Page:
Inside Tarantino's 'Hateful Eight' Reading: Director Reveals He's Writing Second Draft, With New Ending

Quentin Tarantino

Samuel L. Jackson, Tim Roth, Bruce Dern, and others do a rollicking read of the leaked script in L.A., featuring many N-words, forced oral sex, and an ending that supposedly will never be repeated.

Quentin Tarantino told a near standing-room-only crowd gathered for a staged reading of his latest film script, The Hateful Eight, that this was the one and only time they would see it with the current ending, in which all of the movie’s major characters die.

Speaking to an eclectic crowd that included only a handful of prominent industry-ites (among them Harvey Weinstein and Tarantino’s WME agent, Mike Simpson), he said the movie was divided into five parts, or “chapters,” and that “I am working right now on a second draft. This is the first draft.”

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He said Chapter 5 (which he titled "Black Night, White Hell") would be removed or rewritten altogether. That move may have been spurred by the script being leaked, and a subsequent lawsuit Tarantino has filed against Gawker for disseminating it online.

The audience members assembled April 19 at the Theatre at the Ace Hotel in downtown Los Angeles -- many of whom had paid up to $200 apiece for tickets, with revenues benefiting Film Independent -- were rapturous as film critic Elvis Mitchell introduced Tarantino shortly after 8 p.m. Dressed in a red-trimmed black shirt and black cowboy hat, the writer-director in turn introduced nine castmembers, among them two of his most beloved stars -- Samuel L. Jackson and Tim Roth -- along with Kurt Russell, Amber Tamblyn and Bruce Dern, among others.

With Tarantino reading stage directions from a podium, the actors (who also included Walton Goggins, James Parks, Michael Madsen and James Remar) began to read the entire, three-hour-plus screenplay, a Western set somewhere between eight and 12 years after the Civil War, which begins with Russell as a bounty hunter chained to his prey, Tamblyn, inside a stagecoach as they travel toward a destination where he will collect a $10,000 reward for her.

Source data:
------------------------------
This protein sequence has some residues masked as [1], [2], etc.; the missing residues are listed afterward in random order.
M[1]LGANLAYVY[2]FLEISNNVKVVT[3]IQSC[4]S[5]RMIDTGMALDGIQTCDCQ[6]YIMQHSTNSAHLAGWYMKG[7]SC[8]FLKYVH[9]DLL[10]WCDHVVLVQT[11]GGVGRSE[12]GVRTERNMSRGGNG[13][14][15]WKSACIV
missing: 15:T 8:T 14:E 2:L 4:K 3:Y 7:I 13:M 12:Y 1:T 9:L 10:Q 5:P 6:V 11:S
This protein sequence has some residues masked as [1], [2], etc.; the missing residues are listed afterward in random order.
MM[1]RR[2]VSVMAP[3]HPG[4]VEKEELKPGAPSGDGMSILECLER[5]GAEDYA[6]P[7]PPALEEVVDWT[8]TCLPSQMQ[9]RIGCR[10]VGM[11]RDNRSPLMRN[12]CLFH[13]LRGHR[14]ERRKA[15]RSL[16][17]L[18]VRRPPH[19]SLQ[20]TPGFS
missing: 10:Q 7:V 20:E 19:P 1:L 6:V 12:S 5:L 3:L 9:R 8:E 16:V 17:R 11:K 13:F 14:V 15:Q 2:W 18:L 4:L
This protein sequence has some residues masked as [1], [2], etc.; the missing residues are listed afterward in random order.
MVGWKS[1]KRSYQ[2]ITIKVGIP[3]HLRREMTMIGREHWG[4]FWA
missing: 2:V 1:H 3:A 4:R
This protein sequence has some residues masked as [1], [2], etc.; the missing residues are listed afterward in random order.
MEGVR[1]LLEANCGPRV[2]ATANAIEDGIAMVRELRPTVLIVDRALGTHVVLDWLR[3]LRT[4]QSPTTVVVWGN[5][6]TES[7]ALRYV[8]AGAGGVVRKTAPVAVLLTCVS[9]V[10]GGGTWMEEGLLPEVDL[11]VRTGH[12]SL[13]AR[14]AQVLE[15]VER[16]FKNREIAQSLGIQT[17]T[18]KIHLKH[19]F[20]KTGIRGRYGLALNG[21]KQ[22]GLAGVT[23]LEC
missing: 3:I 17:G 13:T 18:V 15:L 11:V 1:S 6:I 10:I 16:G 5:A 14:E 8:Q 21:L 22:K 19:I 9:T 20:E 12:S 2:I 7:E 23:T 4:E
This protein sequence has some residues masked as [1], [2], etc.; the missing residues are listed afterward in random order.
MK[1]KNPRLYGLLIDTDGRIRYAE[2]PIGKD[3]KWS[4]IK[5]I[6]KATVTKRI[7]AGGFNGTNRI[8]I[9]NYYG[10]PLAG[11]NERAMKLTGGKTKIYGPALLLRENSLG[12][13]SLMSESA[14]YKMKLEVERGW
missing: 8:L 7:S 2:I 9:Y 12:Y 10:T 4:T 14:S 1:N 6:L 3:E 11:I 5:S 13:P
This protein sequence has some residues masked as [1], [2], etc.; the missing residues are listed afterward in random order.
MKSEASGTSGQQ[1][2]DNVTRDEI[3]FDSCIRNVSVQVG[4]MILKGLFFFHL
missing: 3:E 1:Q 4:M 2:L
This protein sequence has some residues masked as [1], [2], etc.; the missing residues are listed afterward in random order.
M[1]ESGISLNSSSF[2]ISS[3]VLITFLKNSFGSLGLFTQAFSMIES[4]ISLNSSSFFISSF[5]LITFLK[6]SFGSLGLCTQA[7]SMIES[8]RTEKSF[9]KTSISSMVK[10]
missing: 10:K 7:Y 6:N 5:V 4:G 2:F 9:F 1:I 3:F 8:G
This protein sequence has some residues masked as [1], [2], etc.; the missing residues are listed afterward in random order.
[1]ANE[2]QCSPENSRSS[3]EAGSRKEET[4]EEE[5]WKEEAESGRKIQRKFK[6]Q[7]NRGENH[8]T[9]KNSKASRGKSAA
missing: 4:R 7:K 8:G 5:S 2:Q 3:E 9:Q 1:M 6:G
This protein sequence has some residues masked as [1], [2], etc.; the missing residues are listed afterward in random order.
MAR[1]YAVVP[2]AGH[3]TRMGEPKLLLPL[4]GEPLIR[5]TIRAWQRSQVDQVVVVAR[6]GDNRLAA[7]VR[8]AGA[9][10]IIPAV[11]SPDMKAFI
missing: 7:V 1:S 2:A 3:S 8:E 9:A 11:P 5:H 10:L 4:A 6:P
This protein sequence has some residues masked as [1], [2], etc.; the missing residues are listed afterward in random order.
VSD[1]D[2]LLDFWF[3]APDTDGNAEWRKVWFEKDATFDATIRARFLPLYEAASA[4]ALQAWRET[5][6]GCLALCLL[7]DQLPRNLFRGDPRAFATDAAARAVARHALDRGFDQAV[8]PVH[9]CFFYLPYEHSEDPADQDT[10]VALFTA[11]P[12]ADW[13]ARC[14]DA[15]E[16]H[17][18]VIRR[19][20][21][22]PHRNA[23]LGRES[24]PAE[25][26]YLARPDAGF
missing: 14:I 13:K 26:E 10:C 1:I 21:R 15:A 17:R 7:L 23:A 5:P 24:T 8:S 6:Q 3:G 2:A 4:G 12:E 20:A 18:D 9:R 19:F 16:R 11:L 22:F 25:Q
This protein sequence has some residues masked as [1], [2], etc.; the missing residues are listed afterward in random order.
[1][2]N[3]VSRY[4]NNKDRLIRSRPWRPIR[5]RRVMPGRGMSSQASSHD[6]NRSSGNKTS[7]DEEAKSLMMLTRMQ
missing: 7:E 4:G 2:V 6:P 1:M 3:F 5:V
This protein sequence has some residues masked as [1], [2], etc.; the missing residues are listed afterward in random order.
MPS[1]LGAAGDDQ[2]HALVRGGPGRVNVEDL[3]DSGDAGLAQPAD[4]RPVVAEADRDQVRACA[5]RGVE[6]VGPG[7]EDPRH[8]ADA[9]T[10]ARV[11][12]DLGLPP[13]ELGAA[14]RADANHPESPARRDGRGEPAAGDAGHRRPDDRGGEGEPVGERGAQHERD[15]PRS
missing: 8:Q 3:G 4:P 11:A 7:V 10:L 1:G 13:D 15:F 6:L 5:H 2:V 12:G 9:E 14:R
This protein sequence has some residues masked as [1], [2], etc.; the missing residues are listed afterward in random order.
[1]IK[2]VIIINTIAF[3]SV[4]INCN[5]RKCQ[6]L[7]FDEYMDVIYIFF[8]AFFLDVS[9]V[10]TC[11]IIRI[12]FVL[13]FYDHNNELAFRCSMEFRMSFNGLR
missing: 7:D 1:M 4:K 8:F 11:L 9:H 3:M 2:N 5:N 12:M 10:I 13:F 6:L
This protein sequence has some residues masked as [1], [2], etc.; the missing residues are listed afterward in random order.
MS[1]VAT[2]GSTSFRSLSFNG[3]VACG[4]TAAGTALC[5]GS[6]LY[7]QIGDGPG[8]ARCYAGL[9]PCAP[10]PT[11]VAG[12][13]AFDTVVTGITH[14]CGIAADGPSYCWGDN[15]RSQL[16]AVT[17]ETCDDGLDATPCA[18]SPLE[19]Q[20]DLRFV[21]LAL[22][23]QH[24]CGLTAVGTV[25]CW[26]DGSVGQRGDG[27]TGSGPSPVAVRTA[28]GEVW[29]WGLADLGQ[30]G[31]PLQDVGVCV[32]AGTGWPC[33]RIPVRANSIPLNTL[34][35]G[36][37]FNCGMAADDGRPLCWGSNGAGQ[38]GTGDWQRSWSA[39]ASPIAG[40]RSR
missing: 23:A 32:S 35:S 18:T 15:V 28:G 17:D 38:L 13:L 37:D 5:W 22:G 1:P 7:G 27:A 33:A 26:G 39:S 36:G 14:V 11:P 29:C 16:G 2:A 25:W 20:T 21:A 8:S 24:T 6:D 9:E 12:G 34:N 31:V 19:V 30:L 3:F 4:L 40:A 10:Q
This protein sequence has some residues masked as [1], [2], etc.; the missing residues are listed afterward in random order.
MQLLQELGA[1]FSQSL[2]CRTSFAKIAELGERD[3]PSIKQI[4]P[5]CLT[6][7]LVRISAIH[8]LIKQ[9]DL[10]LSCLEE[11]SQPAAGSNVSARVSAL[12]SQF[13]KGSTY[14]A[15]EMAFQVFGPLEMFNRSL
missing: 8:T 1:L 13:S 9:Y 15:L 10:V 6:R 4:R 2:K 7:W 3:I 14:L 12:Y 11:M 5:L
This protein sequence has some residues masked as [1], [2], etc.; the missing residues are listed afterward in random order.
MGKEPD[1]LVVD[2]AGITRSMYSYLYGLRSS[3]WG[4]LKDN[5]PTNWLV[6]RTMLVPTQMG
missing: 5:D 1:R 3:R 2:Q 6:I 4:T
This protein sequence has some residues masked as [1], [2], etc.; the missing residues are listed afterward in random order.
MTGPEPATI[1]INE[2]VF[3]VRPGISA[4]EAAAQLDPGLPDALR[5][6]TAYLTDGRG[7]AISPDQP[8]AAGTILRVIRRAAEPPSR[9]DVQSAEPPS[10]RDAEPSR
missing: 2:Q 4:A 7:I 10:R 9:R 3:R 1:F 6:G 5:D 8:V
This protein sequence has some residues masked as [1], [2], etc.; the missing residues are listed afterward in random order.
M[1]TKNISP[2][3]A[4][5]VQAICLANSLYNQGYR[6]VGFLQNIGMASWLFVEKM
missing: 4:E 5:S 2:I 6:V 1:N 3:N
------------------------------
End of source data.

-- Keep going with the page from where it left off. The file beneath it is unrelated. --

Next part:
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The stagecoach is stopped by an African-American Civil War veteran (Jackson), who mysteriously appears with a saddle but no horse; they are then joined by another mystery man who claims to be going into town as its new sheriff, before all eventually take refuge from a blizzard in a “haberdashery” where almost all of the remaining story unfolds -- that is, four of the five chapters take place almost entirely within one room.

What follows is a combination of Western and Agatha Christie-style whodunit, as various men and women engage in conversation and shootings in the haberdashery -- not least Dern, who plays a Civil War general whose son appears to have been killed by Jackson.

In one of the many moments when the audience roared its approval, Jackson explains in exquisite and excruciating detail how he forced the general’s son to perform oral sex on him before killing him.

Much of the later part of the story hinges on a coffee pot that has been filled with poison by one of the people in the room, and by Jackson’s attempt to discover who did it. Along the way, Tarantino uses flashbacks, and then more flashbacks, to reveal backstory -- along with scenes in equal parts comic and violent.

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The script is laced with both the F-word and the N-word, and Tarantino turned to the audience when the N-word was used for the first time, joking that this was just the first of more than 200 such uses in the screenplay (a wild exaggeration, as it happened).

More than once, he became slightly impatient with his cast, on one occasion reprimanding one who was slow to get on stage, and on another telling his actors: “Guys are starting to drift a little away from the dialogue. Bring it back to the page. No co-writing.” The reading was as revealing of Tarantino the director as it was Tarantino the writer.

The scene that drew the most laughter followed the poisoning, as one character after another retched gruesomely and bloodily onto the others before dying. But it is the shoot-out at the end and the deaths of all the characters that are likely to inspire the most talk, as this is the part Tarantino says he will change -- just how, he didn’t reveal.